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Bishwanath Singh Vs. Abdul Jabbar and ors. - Court Judgment

LegalCrystal Citation
SubjectCivil
CourtAllahabad
Decided On
Reported inAIR1948All19
AppellantBishwanath Singh
RespondentAbdul Jabbar and ors.
Excerpt:
- - in the result the learned munsif held that the plaintiffs had failed to establish that the full amount claimed by them was due and he passed a decree for a smaller amount. the exercise of such inherent power can only be invoked where the court, is satisfied that the specific provisions of the code are not sufficient to meet the necessities of the case. ..but where the court of appeal is satisfied that the correction of the omissions of defects in the trial is not reasonably practicable by recourse to one or other of the provisions mentioned, that is, where it is clearly apparent that 'the appellate court cannot itself satisfactorily dispose of the suit on the merits by the adoption of the specific procedure mentioned in rules 24 to 29 a remand for retrial is not only permissive but.....allsop, j.1. the question which has been referred to this bench is whether an appeal lies against the order of remand dated april 17, 1944, against which the appellant purported to institute his appeal.2. the appeal arises out of a suit for the recovery of a certain sum of money on the foot of a simple registered bond dated 12-9-1938. the defendants alleged, among other things, that the bond had been executed on the basis of antecedent debts and old accounts; that they were agriculturists, that the transaction should be re-opened and that the amount due should be calculated in accordance with the acts, for the relief of agricultural indebtedness. the learned munsif in whose court the suit was instituted refused to allow an application by the plaintiffs for the production of their account.....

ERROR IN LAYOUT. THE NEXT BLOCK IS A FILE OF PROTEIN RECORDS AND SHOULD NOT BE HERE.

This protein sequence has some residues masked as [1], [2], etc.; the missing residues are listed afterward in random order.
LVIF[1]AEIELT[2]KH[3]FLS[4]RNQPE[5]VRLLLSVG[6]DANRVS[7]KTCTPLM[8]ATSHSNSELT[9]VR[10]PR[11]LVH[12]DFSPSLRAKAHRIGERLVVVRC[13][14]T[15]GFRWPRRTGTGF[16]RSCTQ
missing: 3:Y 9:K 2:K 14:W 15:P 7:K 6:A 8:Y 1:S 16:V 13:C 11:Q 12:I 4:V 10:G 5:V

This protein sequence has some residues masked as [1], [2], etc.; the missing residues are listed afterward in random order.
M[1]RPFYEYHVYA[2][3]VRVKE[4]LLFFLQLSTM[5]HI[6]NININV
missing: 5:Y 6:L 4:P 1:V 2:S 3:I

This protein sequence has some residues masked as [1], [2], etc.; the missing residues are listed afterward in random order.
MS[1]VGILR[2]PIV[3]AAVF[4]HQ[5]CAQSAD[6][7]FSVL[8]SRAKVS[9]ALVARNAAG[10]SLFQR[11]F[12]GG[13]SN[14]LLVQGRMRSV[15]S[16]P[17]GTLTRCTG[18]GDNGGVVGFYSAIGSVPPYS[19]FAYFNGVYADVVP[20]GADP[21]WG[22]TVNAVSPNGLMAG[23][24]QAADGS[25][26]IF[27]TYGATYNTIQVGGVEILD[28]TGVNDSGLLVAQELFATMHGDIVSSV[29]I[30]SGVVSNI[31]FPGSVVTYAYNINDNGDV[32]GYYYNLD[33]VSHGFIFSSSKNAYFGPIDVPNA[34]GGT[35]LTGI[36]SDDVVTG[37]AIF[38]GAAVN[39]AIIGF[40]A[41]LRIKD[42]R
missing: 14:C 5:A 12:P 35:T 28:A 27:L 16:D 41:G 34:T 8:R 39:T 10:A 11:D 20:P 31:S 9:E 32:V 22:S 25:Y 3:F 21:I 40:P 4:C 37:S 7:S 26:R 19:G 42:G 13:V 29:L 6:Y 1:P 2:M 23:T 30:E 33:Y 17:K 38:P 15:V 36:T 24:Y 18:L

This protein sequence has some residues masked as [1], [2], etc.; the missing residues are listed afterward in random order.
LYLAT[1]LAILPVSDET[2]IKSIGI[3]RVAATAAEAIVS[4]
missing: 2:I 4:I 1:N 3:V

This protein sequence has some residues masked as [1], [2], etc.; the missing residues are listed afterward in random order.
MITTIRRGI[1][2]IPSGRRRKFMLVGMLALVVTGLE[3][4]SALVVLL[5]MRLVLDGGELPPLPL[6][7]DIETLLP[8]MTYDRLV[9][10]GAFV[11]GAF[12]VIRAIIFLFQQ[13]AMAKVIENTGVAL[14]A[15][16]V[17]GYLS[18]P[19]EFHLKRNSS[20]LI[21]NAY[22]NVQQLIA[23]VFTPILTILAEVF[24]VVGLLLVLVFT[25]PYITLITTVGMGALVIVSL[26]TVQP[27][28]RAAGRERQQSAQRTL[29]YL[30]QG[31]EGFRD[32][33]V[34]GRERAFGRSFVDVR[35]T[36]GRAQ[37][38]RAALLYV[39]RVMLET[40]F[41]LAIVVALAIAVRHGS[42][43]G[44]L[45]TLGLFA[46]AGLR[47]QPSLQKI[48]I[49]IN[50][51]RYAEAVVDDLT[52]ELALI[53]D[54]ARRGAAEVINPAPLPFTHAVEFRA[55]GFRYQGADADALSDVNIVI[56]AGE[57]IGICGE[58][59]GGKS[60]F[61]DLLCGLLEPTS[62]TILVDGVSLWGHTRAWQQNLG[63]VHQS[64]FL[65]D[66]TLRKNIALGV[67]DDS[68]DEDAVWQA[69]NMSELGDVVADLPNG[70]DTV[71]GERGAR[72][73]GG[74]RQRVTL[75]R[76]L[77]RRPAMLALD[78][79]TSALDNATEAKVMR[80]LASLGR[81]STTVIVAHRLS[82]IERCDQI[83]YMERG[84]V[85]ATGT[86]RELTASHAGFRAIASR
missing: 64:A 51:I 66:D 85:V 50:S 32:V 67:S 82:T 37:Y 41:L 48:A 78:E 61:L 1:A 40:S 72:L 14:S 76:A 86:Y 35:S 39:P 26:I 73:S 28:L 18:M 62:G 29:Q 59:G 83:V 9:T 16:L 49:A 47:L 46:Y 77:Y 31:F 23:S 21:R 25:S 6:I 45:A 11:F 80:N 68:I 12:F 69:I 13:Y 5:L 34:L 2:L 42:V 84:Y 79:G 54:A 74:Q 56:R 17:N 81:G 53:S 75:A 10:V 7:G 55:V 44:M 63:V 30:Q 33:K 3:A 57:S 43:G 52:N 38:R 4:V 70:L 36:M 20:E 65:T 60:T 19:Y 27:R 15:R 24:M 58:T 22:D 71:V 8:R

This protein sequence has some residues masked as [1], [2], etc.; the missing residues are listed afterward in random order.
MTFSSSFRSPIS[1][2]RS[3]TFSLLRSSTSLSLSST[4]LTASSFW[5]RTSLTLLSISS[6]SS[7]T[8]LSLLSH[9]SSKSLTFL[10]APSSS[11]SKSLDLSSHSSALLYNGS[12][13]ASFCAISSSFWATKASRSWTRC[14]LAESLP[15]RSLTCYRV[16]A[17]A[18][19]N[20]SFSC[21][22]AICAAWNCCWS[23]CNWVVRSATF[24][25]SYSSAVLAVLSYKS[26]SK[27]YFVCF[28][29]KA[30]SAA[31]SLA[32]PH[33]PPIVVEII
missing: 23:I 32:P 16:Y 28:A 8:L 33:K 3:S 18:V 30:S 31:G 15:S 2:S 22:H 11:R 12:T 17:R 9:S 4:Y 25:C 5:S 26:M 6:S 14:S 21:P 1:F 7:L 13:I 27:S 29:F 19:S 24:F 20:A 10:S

Judgment:

Allsop, J.

1. The question which has been referred to this Bench is whether an appeal lies against the order of remand dated April 17, 1944, against which the appellant purported to institute his appeal.

2. The appeal arises out of a suit for the recovery of a certain sum of money on the foot of a simple registered bond dated 12-9-1938. The defendants alleged, among other things, that the bond had been executed on the basis of antecedent debts and old accounts; that they were agriculturists, that the transaction should be re-opened and that the amount due should be calculated in accordance with the Acts, for the relief of agricultural indebtedness. The learned Munsif in whose Court the suit was instituted refused to allow an application by the plaintiffs for the production of their account books at a late stage of the proceedings, but when he came to hear the arguments he changed his mind and directed that the plaintiffs should produce their books within a certain period. The plaintiffs produced some of their books but not all. They alleged that the books which they did not produce were in the High Court in connection with some other proceeding, but they did not ask the Court to summon those books. They made no serious attempt to prove even, the books which they had produced. In the result the learned Munsif held that the plaintiffs had failed to establish that the full amount claimed by them was due and he passed a decree for a smaller amount. The plaintiffs appealed. The learned Judge of the lower appellate Court no where said that the learned Munsif was wrong in his estimate of the plaintiffs' evidence or that he had made any mistake in procedure, but he ultimately held that it was necessary in the interests of justice to remand the suit in order to give the plaintiffs a further opportunity of producing their books so that the question of accounts might be properly considered. He, therefore, set aside the decree of the learned Munsif and sent the case back with the direction that it should be re-admitted at its original number and should be decided after the parties had been given an opportunity of producing such evidence as they desired to' produce. When the case came up in second appeal before this Court two learned Judges differed, upon the question whether there was an appeal against this order of remand and consequently that question has been referred to us.

3. In so far as the rules in 1st Schedule of the C.P.C. are concerned, the only rule under which an appellate Court can pass an order of remand is Rule 23 of Order 41, which, as applicable to this Court, is in the following terms:

Where an appellate Court has reversed a decree and all questions arising in the case have not been decided, it may, if it thinks fit, by order remand the case and further direct what issue or issues shall be tried in the case so remanded and shall send a copy of its judgment and order to the Court from whoso decree the appeal is preferred with directions to re-admit the suit under its original number in the register of civil suits and proceed to determine the suit